|Vintage Pulp||Nov 25 2020|
Songs of sadness, loneliness, and forgetting.
Above is a poster for the French crime drama Tirez sur le pianiste, known in English as Shoot the Piano Player, and based upon the David Goodis novel Down There. We raved about the book. The movie? Well, you're supposed to love it. Make no mistake there. Though it received mixed reviews when released, most critics rhapsodize it now. This isn't unusual. Opinion will shift over time. Since director François Truffaut said he intended to make a film mainly for cinephiles, it makes sense that it eventually won critics over. The question is will it win you over?
Truffaut took a quintessentially American novel and converted it into something quintessentially French. This wasn't his initial intention. He wanted to pay tribute to American films. There are certainly American references, but he couldn't help but let his French nature come through. For example, where the book conjures torch songs and jazz, Truffaut cast singer/songwriter Charles Aznavour in the lead, and the music he plays is mostly folk songs and ditties. It's a major shift in mood. Truffaut also elected to leaven the terminal darkness of the novel with humor.
But you have to judge the product on its own merits, so if you pretend you never opened the book, Tirez sur le pianiste is certainly interesting. Truffaut either wasn't aiming for or didn't have the budget to seek technical perfection. The shadow of his camera pops up. The physical action is disjointed and unconvincing. But the film is also kinetic and beautifully shot. There's a kind of guerrilla style to it, a feel of a director doing anything that comes to mind and the story following along. We were aware of watching something uniquely artful, but not uniquely successful. So again, the question is, will it win you over? We can't say. Try it and see for yourself. Tirez sur le pianiste premiered in France today in 1960.
FranceTirez sur le pianisteShoot the Piano PlayerDavid GoodisCharles AznavourFrançois Truffautposter artcinemamovie review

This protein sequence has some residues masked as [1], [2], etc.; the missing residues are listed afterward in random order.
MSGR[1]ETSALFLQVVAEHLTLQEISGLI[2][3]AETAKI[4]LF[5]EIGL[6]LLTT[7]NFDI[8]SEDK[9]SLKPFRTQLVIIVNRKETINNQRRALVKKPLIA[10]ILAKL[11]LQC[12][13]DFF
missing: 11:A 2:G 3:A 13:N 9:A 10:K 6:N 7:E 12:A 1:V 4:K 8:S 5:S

|Vintage Pulp||Apr 11 2020|
Goodis gets down and dirty while Hooks takes it up a notch.
This cover for David Goodis's 1956 novel Down There was painted by Mitchell Hooks, one of the unique talents of the paperback art era. Hooks worked in different modes. Often he utilized the type of line art you'd find in a high quality comic book or graphic novel, such as here and here. Other times he used color blocking for his backgrounds, such as on the above cover and the one you see at this link. He also used a lot of color bleeds, an example of which you see on his brilliant front for Madball, the second one at this link. And he worked in a more realistic mode too, when the mood struck. For Down There he mixed techniques, using a bleed in black to impart a film noir feel, and pairing his two figures with his trademark color-blocking. The effect is magnificent. Hooks was simply a highly versatile artist who always managed to surprise, and that makes his work a constant pleasure to seek out.
His cover for Down There fits Goodis like a glove. The novel is the unrelentingly grim story of a man whose piano playing genius saves him from a life of crime and transforms him into a classical music star, but who is inexorably dragged back into the depths of violence and revenge when his criminal brother needs protection. We soon learn that there are two brothers, both crooks, both neck deep in organized crime trouble. The reader catches no breaks—Goodis is matter-of-factly dark, spinning the tale from the point-of-view of an emotionally crippled main character, and crushing hope in heartwrenching ways that make the turning of pages a real effort at times.
Why put yourself through something like this? Well, it's very stylish, so much so that French director François Truffaut fell in love with it and adapted it to film in the form of Tirez sur le pianiste, known in English as Shoot the Piano Player. Truffaut was world famous after winning best director at the 1959 Cannes Film Festival for Les Quatre Cents Coups, aka The 400 Blows, so choosing Down There for his next project says plenty about the book. Goodis was well received by French directors in general. Other adaptations of his work were made by Pierre Chenal, Jacques Tourneur, Henri Verneuil, Francis Girod, René Clément, Gilles Behat, and Jean-Jacques Beineix. That's just remarkable. We'll probably watch some of those films, and you can be sure we'll revisit both David Goodis and Mitchell Hooks imminently.
FranceCannes Film FestivalGold Medal BooksTirez sur le pianisteShoot the Piano PlayerLes Quatre Cents CoupsThe 400 BlowsDavid GoodisMitchell HooksFrançois TruffautPierre ChenalJacques TourneurHenri VerneuilFrancis GirodRené ClémentGilles Behatand Jean-Jacques Beineixcover artliterature